Monday – Ashford Bowdler-Ashford Carbonell – The atmospheric pressure is very high, the sky is cloudless and the land rimed with frost. Ashford Bowdler is a small hamlet south of Ludlow, just off the A49, with several fine houses. Entering the village, to the north is The Grove, a late 16th or early 17th century house with an 18th century range. It was reputed to be the Dower House to Moor Park (a dower house was built to accommodate the widow of the property owner so the heir may live in the main property). To the south is the Manor House, a 17th century core forming a cross wing with a late 17th century main range with 18th century remodelling and extension. Across the railway where a Green Woodpecker is calling from a trackside tree. The church of St Andrew backs on to the River Teme. The year of foundation of this Norman church is unknown, It is possible it was founded around 1211 by Henry de Boulers, the Norman tenant who gave the village its name, or possibly by the lord of the manor, Osbern Fitz Richard of Richards Castle. Records of Bromfield Priory refer to a “dependent chapel of Ashford Bowdler”, which may indicate the church is even older that the 13th century. The original building consisted of the nave which had few windows. The chancel was added later. It was built in the local sandstone and has a shingle broach spire. Restoration work took place in 1846, funded by Charles Walker but by the end of the 19th century the building was again very dilapidated. A major restoration took place in 1904-1906. The church retains its box pews and has a good number of wall monuments dedicated to the local families of Hall, Green and Ricketts. One plaque is to George Crawford Ricketts, (1751-1811), Attorney General in Jamaica, who retired to here after 34 years abroad with a freed slave called Henry Palfrey. Palfrey was baptised in 1803 under a new name of George Edward Ricketts. He drowned in the River Teme in August 1840. Nearby Church House is a three storey building constructed around 1785. The south garden is protected from the fields by an aha. Back along the lane past the Vicarage from the early 18th century which sports a George VI post box and then across the fields to Ashford Carbonell. Carbonell is spelled with either one or two “Ls” depending where one looks! The name comes from the Norman family of Carbonel who came from Canisy, some 40 miles west of Caen. Hugh de Carbonel was a principal captain of the Conqueror. Long-tailed Tits flit through an apple orchard. The village is on the other side of the Teme and is approached across a bridge built in 1797 by Thomas Telford. It was renovated and partially rebuilt in 1877 by Thomas Groves, County Surveyor according to an iron plaque on its wall.
Mist rises from a weir. A Grey Squirrel scurries across the road with a small apple in its mouth. Jackdaws chack from the trees. The old, disused Ashford mill stands at edge of river. A lane leads to the village. A low, flat, modern building of glass and wood houses the school. The old school of 1872 stands by the road before a turning up Church Lane to the church of St Mary Magdalene. The church is mainly early Norman with the chancel being extended around 1200 and the nave lengthened less than a century later. Two large Gothic windows were added in the 14th century which would have greatly lightened the interior of the building. A major restoration took place in 1882-83 instigated by W Henderson of Ashford Court who kept a detailed account of the work which was read to the British Archaeological Association in 1883. The tower roof was repaired and the bells rehung in 1995. There are three bells – a treble, ƧPAVLV cast in the 14th century; a 2nd, PETRVƧ also 14th century and a tenor – BE OVRE SPEDE IHESVS, from the 17th century. The main door is early 13th century, retaining a “lobe and tendril” iron strap. There is a fine blocked Norman doorway in the north wall which features dog-tooth moulding of a style used in 1200-1210. There are five Yews in the graveyard, considered to be over a millennium old, hinting that the site may have a pre-Conquest history. A delightful and informative guide to the church suggests the incumbants were not as men of the cloth may be expected! In 1650, Richard Delamaine is described as “grossly ignorant and immoral”. In 1748, William Smith was charged with officiating without a license, i.e. not a vicar. It also appears there had been no vicar between 1759 and 1814, as Herbert Hill, who claimed to be the vicar is said to have resided in Lisbon! The main street through the village has some pleasant old houses, Home Farmhouse, a 17th century building with an earlier core with a fine chimney stack, a Primitive Methodist chapel of 1878 and a mock timber-framed village hall outside of which is a war memorial of nine names. Brook House, formerly Court House is a cottage of 1677 standing by a brook. Another cottage is dated circa 1650. Back by the bridge is an old cider apple orchard. Many trees are in a poor state yet a sign states it is in contract to Bulmers. I retrace my footsteps, in places quite easy as they lay there in the crushed frost and grass. Across the fields a tall crane works on a railway bridge.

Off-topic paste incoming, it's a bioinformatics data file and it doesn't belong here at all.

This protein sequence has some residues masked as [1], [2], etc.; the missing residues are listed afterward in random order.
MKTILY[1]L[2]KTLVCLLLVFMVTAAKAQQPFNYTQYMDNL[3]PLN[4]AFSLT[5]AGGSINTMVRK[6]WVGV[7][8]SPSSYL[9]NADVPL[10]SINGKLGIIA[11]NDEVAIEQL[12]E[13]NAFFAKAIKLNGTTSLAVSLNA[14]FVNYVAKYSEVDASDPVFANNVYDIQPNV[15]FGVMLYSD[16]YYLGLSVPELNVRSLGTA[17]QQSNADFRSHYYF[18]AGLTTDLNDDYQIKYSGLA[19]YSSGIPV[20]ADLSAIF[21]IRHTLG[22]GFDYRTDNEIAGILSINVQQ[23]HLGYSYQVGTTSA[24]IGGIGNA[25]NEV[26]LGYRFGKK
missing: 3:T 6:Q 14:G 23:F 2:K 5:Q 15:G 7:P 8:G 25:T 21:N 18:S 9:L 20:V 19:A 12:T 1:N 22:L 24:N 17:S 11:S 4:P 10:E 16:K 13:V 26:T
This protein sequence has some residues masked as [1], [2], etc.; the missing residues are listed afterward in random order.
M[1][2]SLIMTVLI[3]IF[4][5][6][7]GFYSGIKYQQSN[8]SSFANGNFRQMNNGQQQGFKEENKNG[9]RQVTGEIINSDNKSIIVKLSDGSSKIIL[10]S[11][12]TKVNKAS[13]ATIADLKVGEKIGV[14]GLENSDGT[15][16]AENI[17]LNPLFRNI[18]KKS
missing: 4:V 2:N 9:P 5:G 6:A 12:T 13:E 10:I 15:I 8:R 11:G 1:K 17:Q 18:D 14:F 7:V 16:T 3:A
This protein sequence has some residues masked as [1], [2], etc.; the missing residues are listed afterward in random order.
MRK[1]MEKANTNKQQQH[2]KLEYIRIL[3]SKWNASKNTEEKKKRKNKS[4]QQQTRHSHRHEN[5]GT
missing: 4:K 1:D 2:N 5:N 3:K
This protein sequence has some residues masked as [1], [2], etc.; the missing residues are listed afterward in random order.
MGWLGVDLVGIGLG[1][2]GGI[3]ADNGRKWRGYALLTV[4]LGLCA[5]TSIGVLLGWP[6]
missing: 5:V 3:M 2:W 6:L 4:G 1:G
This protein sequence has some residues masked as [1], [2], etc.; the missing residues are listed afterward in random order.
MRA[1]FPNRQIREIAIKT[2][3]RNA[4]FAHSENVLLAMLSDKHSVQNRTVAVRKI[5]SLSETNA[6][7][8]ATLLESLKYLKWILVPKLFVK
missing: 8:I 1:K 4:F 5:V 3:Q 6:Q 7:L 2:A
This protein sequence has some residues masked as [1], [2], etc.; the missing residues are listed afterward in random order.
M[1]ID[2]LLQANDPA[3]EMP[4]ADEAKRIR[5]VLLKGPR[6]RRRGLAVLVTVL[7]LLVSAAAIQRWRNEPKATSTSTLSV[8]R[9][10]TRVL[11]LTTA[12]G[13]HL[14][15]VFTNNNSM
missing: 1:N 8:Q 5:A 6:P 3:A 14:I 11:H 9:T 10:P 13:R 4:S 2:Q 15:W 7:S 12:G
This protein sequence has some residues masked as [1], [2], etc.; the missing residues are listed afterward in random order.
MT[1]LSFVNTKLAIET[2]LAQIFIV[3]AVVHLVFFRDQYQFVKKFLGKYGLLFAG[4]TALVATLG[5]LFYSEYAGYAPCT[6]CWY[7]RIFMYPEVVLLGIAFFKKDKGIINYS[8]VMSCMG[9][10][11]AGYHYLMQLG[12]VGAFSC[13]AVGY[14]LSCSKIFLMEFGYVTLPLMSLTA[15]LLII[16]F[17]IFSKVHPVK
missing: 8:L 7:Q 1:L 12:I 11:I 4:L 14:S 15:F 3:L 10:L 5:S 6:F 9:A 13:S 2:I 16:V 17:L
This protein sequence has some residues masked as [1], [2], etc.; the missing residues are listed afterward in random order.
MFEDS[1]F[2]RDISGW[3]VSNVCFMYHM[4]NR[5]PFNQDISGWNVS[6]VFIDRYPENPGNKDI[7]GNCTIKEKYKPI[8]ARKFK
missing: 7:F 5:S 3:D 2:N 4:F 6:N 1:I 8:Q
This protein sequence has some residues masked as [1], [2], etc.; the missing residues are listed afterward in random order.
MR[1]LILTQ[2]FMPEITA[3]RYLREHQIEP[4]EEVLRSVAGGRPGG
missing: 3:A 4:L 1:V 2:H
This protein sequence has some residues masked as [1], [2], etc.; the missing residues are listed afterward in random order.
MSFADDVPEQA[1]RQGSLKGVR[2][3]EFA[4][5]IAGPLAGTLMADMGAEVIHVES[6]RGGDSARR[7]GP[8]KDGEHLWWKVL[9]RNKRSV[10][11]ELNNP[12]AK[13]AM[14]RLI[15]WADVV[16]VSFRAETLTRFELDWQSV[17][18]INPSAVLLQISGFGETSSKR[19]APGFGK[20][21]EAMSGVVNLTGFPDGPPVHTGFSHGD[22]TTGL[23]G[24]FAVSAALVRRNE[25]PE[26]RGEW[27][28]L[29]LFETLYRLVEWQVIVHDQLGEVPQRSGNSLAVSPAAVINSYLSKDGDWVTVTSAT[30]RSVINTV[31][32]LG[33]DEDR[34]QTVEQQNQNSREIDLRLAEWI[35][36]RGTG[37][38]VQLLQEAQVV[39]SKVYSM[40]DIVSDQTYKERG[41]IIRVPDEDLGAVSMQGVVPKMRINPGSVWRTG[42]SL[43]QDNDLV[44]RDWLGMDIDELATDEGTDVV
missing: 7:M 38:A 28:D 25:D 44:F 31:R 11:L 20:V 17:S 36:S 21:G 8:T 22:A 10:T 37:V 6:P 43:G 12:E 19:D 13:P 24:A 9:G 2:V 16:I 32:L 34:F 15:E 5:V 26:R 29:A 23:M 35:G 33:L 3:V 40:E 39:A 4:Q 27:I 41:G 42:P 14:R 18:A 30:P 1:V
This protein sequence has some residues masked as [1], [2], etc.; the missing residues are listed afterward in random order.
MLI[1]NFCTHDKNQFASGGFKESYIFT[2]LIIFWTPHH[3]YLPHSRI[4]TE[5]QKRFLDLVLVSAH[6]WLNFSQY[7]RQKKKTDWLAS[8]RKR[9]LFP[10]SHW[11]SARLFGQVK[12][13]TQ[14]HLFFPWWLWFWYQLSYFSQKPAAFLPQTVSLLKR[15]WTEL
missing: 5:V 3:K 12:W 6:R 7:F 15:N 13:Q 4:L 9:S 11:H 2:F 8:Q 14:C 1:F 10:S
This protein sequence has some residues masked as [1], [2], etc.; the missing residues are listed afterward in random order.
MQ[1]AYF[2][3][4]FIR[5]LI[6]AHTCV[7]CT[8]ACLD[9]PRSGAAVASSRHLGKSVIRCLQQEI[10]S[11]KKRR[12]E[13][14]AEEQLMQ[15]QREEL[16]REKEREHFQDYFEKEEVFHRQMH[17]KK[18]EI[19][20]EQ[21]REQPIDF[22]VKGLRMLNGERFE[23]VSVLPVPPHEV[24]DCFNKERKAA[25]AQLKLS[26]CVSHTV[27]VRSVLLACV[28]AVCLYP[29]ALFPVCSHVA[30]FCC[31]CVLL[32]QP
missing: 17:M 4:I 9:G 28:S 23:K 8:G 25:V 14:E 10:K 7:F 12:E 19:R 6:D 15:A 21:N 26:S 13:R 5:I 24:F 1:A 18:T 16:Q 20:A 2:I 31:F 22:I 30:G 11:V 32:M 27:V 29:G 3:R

New Years Eve, Wednesday – Bodenham Lake – The area of high pressure that has kept us frozen for several days is sliding southwards allowing a warmer, wetter westerly airstream to dominate. There is still plenty of frost on the orchard grass. The sun is golden and low, nasty when driving towards it. There is a thaw and the trees and hedges are dripping with a pitter-patter. A Great Tit flits through the Poplars. A Great Spotted Woodpecker chips. Six drake and seven duck Goldeneye, one drake and two duck Goosander and a good number of Wigeon and Coot are on the sailing section. Blue Tits churr. Another two female Goosander fly across the meadow section of the lake. Many more Wigeon are feeding here. Five Mute Swans are in front of the hide along with over thirty Teal and more Coot and Wigeon. Four Cormorant are in the trees. The western end of the lake contains Mallard, Tufted Duck and a pair each of Shoveler and Little Grebe. A Great Crested Grebe in its sleek winter plumage pops up. Something spooks the wildfowl in the reed bed to the west of the hide but nothing shows. A Black-headed Gull circles the water before landing. There are few gulls here generally which seems odd. Likewise the absence of Pochard is noticeable. A Moorhen preens in the reed bed on front of the hide. A Grey Heron flaps slowly across to the reed beds. A gleam of copper appears at the edge of the water, a Common Pheasant. As I approach the gate to the meadow a pair of near-black Mink dash across the top of the slope, then back towards the lake just in front of me. I wonder if it was them that spooked the ducks earlier? A Common Buzzard mews as it flies along the edge of West Field wood. Two more rise from the wood and another is high in the sky. Goldfinches and Chaffinches feed around the car park. A pair of Great Spotted Woodpeckers are in the trees calling a long chattering cry rather than their usual chip.